Q: I'm uncomfortable negotiating when offered a salary; I've always just accepted it. I have good work experience, and I graduated from a good university, but through casual conversations, I know men with lesser backgrounds and fewer abilities who are making more than I am. Most guys don't seem to have the apprehension women have in negotiating. What does it take to get ahead?
A: "It's not uncommon to find surveys and news reports that show female job candidates tend not to negotiate salaries as aggressively as their male counterparts," says Paul Falcone, author of the best-selling "96 Great Interview Questions to Ask Before You Hire." "It's important to know the tide is changing in pay disparity and closing the gender wage gap is as important to government legislators as it is to individual companies. It's time that the (roughly) $0.81 on the $1.00 pay gap be seriously addressed." What's more, Legislation that offers "changes from pay secrecy to pay transparency to pay privacy is being introduced at record rates."
Pay privacy offers the greatest impact on one's ability to negotiate a job offer. Falcone says: An employer is not permitted to discuss salary history with a job applicant until after a conditional offering of employment is extended. That means that a job candidate won't be pressed to discuss salary until the post-offer/pre-start stage of the hiring process (where background checks, drug screens and preemployment physicals typically occur).
That benefits job candidates because, theoretically, they're no longer limited by salary history and have an opportunity to close the gap that often exists between genders. The legislation's attempt to rectify pay disparity between the genders will rest on turning a temporary blind eye toward salary history and withholding compensation considerations until after a conditional employment offer is made. Once that offer is extended, the employer can then ask about current and historical levels of compensation and one's desired compensation amount.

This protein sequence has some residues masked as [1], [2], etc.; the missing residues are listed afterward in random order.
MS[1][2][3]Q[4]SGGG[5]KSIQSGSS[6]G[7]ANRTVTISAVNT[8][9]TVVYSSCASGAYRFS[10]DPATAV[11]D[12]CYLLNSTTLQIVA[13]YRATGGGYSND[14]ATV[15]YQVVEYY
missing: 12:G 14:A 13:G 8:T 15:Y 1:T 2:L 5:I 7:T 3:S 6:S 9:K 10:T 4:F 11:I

Current laws and legislative initiatives go further by declaring such inequities and inconsistencies a form of discrimination. In short, employers can expect to see increased judicial scrutiny of pay disparities between genders as these initiatives progress. Falcone suggests women use this momentum and additional time during the interview process to their advantage. Three considerations typically go into every offer: salary range, budget and internal equity.
The salary range is the broadest element: For example, a salary range may read $42,000 to $68,000 (a 60% span with the midpoint around $55,000). He explains that employers prefer not to make offers above the midpoint market rate, and it can take four to eight years of previous work experience to qualify for it. The salary range tends to be broad and can span 100% for higher-paying six-figure positions.
Budget is a much more practical consideration. If a candidate was earning $46,000 and the company cannot pay above that amount, the recruiter may have to get permission from the head of finance or CEO to cover the variance.